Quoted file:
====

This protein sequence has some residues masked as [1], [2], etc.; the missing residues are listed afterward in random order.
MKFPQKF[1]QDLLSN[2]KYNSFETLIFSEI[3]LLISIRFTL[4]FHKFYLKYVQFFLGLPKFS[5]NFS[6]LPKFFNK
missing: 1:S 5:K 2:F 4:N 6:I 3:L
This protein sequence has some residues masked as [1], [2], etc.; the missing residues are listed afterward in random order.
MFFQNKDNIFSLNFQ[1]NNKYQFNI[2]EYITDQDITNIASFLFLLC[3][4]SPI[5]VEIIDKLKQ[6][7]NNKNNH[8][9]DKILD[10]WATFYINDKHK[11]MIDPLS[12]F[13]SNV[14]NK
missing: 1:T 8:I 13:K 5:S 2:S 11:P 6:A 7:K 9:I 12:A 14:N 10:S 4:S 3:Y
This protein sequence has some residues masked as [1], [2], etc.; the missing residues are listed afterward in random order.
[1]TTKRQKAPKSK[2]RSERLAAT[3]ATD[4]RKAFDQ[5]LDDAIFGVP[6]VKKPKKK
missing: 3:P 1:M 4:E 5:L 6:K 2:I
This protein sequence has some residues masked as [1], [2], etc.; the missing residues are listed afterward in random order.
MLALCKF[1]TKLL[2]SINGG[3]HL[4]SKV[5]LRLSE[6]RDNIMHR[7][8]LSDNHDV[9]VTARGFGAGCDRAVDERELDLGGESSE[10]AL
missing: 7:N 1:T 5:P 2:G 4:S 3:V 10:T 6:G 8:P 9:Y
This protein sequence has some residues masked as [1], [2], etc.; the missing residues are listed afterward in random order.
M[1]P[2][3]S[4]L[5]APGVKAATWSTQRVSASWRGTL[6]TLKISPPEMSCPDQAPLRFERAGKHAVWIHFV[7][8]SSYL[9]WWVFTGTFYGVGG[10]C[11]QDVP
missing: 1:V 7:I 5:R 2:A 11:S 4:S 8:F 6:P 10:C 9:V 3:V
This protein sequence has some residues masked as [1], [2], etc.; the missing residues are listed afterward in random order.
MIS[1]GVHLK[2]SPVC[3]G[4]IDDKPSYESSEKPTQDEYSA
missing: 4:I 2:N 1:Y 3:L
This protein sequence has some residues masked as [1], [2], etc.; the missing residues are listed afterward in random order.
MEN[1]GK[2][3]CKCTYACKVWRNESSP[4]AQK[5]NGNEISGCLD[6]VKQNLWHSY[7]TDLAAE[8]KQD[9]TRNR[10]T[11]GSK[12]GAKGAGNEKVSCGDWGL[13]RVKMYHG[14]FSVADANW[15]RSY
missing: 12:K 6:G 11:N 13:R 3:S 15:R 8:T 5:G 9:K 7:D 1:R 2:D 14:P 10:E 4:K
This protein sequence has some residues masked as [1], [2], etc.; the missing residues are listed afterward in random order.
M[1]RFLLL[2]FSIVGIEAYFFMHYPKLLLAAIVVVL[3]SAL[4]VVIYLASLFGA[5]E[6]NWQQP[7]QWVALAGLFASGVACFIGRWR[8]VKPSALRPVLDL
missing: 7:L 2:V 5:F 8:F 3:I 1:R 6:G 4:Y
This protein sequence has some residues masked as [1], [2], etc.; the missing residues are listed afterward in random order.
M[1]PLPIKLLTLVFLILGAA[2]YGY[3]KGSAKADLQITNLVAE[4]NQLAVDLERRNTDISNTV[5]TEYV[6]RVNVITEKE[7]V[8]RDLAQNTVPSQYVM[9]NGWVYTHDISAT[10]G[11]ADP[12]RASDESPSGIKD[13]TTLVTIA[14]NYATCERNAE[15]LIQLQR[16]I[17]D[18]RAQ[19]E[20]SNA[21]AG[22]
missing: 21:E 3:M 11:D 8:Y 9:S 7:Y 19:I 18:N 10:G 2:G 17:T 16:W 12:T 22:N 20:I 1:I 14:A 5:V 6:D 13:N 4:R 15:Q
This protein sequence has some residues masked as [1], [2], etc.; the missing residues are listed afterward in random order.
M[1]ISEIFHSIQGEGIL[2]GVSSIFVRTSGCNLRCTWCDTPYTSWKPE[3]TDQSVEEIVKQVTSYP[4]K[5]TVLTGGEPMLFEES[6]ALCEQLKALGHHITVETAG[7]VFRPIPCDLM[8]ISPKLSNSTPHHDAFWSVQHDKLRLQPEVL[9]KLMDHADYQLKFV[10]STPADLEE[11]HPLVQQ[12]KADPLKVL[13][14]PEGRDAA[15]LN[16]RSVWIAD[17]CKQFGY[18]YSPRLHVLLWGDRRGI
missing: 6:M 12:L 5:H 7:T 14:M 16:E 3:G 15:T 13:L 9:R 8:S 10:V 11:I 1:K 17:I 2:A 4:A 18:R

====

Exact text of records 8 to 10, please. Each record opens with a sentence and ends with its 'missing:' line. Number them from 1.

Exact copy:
This protein sequence has some residues masked as [1], [2], etc.; the missing residues are listed afterward in random order.
M[1]RFLLL[2]FSIVGIEAYFFMHYPKLLLAAIVVVL[3]SAL[4]VVIYLASLFGA[5]E[6]NWQQP[7]QWVALAGLFASGVACFIGRWR[8]VKPSALRPVLDL
missing: 7:L 2:V 5:F 8:F 3:I 1:R 6:G 4:Y
This protein sequence has some residues masked as [1], [2], etc.; the missing residues are listed afterward in random order.
M[1]PLPIKLLTLVFLILGAA[2]YGY[3]KGSAKADLQITNLVAE[4]NQLAVDLERRNTDISNTV[5]TEYV[6]RVNVITEKE[7]V[8]RDLAQNTVPSQYVM[9]NGWVYTHDISAT[10]G[11]ADP[12]RASDESPSGIKD[13]TTLVTIA[14]NYATCERNAE[15]LIQLQR[16]I[17]D[18]RAQ[19]E[20]SNA[21]AG[22]
missing: 21:E 3:M 11:D 8:Y 9:S 7:Y 19:I 18:N 10:G 2:G 17:T 16:W 12:T 22:N 20:I 1:I 14:A 5:V 6:D 13:N 4:R 15:Q
This protein sequence has some residues masked as [1], [2], etc.; the missing residues are listed afterward in random order.
M[1]ISEIFHSIQGEGIL[2]GVSSIFVRTSGCNLRCTWCDTPYTSWKPE[3]TDQSVEEIVKQVTSYP[4]K[5]TVLTGGEPMLFEES[6]ALCEQLKALGHHITVETAG[7]VFRPIPCDLM[8]ISPKLSNSTPHHDAFWSVQHDKLRLQPEVL[9]KLMDHADYQLKFV[10]STPADLEE[11]HPLVQQ[12]KADPLKVL[13][14]PEGRDAA[15]LN[16]RSVWIAD[17]CKQFGY[18]YSPRLHVLLWGDRRGI
missing: 6:M 12:L 5:H 7:T 14:M 16:E 3:G 15:T 13:L 9:R 8:S 10:V 11:I 1:K 17:I 2:A 4:A 18:R